I’m in Ireland this weekend and during whatever down time I have I’m sure to be mulling over what tracks I’ll air during my stint on the decks at Simply Thrilled exactly one week tonight.

I’ve got at least 250 options on the longlist…I need to get that down to 15-18 for an hour-long set or perhaps a little more for a 90 minute stint. just about every time I decide something isn’t going to get played, I give it a listen and realise that I can’t discard it, as happened the other day with this:-

mp3 : Paul Haig – Blue For You

An 80s dance classic (and which couldn’t be mistaken for any other decade) on which the former Josef K fella is helped out by Giles and Samantha from Hey! Elastica on backing vocals. It was released on 12″ vinyl in 1983 by the Belgian label Les Disques Du Crepuscule. The b-side was a remix in which Paul’s vocal contribution is removed in its entirety:-

mp3 : Paul Haig – Blue For You (version)

A year or so later, a particularly dapper, handsome and cool Paul Haig appeared on Switch, a short-lived music programme on Channel 4 in which he performed Blue For You



The series on the New Order singles has come to an end and I’m still weighing up options for its replacement. All will be revealed next Sunday. Or maybe not. In the meantime, I thought I’d re-post something as it is almost a New Order single, albeit written and recorded by a genius from Edinburgh.

mp3 : Paul Haig – The Only Truth

Released in Sepember 1984, the production is credited to B-Music/Dojo; in other words Bernard Sumner and Donald Johnson. How many of you wanted to shout out ‘Confusion’ just before Paul’s vocals kicked in?

The b-side is also worth a listen for a number of reasons – it’s a fun and fast-tempo cover of a Suicide classic that was produced by Alan Rankine.

mp3 : Paul Haig – Ghost Rider




The above is one of my favourite sleeves and when I was younger and much much skinnier, I always thought it would have made for a great t-shirt.  Actually, I still think it would make a great t-shirt..  but I have to accept that it just wouldn’t look stylish at all on me.

It’s from a single released back in 1983, and a copy of the 12″ has been part of my collection all that time.  The thing is, I’m not actually all that fond of the 12″ cut as the extra three and a bit minutes beyond the 7″ (and album version) take something away from it.  It veers to being a tad self-indulgent.  But feel free to disagree:-

mp3 : Paul Haig – Heaven Sent (7″)
mp3 : Paul Haig – Heaven Sent (12″)

While I’m here, I’ll also shove up the b-side which sees Paul’s cover of a Sly Stone song segue effortlessly into one of own songs and between them run to six minutes. It’s passable……

mp3 : Paul Haig – Running Away/Back Home




Okay it is 1988. It has been nearly three years since The Associates last LP “Perhaps”. The slightly techno friendly cover of Blondie’s “Heart Of Glass” has not set the charts alight despite a slew of formats (three 12″ versions, CD single, 7″ single, a 3D printed sleeve with some special glasses inside the sleeve etc). Billy has an album sitting in the can, Shirley Bassey has just covered one of his songs with Yello. In a quick series of moves Warners dropped Billy from their label and stopped the release of the already completed album “The Glamour Chase” dead in its tracks.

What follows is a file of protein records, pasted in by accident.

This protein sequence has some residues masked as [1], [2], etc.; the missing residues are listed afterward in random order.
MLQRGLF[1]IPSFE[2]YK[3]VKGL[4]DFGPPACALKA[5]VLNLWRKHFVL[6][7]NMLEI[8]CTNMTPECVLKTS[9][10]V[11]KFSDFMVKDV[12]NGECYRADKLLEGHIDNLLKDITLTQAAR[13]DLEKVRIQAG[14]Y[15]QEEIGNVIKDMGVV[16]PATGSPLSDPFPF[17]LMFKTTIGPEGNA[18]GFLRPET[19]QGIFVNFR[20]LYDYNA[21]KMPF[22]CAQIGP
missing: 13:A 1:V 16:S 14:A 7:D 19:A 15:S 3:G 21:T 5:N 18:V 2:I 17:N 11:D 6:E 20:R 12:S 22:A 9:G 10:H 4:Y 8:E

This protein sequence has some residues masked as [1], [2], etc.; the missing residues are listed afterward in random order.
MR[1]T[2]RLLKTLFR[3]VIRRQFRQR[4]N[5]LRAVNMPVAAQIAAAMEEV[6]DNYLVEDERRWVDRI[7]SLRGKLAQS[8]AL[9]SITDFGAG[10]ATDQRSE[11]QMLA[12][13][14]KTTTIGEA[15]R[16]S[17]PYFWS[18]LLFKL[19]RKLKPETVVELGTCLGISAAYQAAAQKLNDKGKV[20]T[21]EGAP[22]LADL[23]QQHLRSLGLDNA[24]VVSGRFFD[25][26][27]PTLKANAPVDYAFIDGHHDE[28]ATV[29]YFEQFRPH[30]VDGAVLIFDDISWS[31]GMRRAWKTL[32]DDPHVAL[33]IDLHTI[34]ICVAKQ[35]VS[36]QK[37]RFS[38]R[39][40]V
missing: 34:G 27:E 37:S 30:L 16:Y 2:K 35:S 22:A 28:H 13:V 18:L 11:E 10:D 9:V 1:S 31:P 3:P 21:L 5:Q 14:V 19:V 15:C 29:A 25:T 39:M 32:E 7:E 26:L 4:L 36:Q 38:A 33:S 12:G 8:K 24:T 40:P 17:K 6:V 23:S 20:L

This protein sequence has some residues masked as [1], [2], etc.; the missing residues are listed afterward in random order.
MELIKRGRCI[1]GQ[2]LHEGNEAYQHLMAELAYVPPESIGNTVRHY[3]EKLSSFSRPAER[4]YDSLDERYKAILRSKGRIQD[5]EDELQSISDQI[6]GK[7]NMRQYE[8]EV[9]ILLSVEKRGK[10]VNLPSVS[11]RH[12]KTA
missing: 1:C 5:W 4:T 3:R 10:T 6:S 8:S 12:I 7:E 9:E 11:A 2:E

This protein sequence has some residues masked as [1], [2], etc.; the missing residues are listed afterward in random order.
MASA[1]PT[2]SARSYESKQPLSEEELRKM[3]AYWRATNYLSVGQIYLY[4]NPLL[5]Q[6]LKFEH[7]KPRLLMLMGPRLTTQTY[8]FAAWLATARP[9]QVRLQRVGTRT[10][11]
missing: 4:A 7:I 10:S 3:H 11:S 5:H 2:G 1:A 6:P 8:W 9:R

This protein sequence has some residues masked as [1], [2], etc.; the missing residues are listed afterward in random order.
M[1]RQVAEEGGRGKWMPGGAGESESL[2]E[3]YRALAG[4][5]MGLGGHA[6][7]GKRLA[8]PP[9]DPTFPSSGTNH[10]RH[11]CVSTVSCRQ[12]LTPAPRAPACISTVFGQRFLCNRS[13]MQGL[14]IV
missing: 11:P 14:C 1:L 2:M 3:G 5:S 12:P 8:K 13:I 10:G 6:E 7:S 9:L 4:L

Three years of work on “The Glamour Chase” album and a decade of writing, recording and gigging. Now labell-less, deal-less and all his material in the can in a Warners basement and staying there. It is hard to comprehend that kind of blow. But a mighty blow it certainly was. After being dropped from the label over lunch in a Mayfair restaurant, Billy asked the record company executive given the task of dining and dropping him for a cab home on the record company account. The exec readily agreed and in a legendary move Billy took a cab home – all the way from London to Dundee.

“The Glamour Chase” did not surface in a proper release until 2002 when it was thrown in as a non-ironic freebie with the first CD release of 1985’s “Perhaps”. Some of it is fairly pedestrian lightweight, late 80’s funky standard pop stuff but there are some tremendous songs on it (particularly the Boris Blank produced Because You Love, Snowball, The Rhythm Divine and In Windows All) but perhaps the real standout track was a song Billy had been playing live for a few years called “Empires Of Your Heart” and everyone should hear it. Listen to this… can you believe a record company dropped this guy and left this kind of material in the can?

mp3 : Associates – Empires Of Your Heart

I also attach a track from a bootleg called “The Audience That Fell To Earth”. Billy MacKenzie with Paul Haig and some others performing “Empires Of Your Heart” at Wilkie House on 14 September 1986.

mp3 : Billy Mackenzie/Paul Haig – Empires Of Your Heart (live)

Sid Law


From 26 September 2011



Personal circumstances prevented me trying to organise Paul Haig Day III back in April.

I’m quite sorry about that as Days I and II on 6 April 2009 and 2010 respectively were by far the most exciting days I’ve had as a blogger as folk the world over used their spaces on the interwebby thing to post a track featuring the very talented Paul Haig, whether it was from his early career with Josef K, his solo career or his collaborations with other musicians including the late and great Billy Mackenzie.

I couldn’t possibly let the run up to the 5th Birthday of TVV to go past without featuring Paul Haig.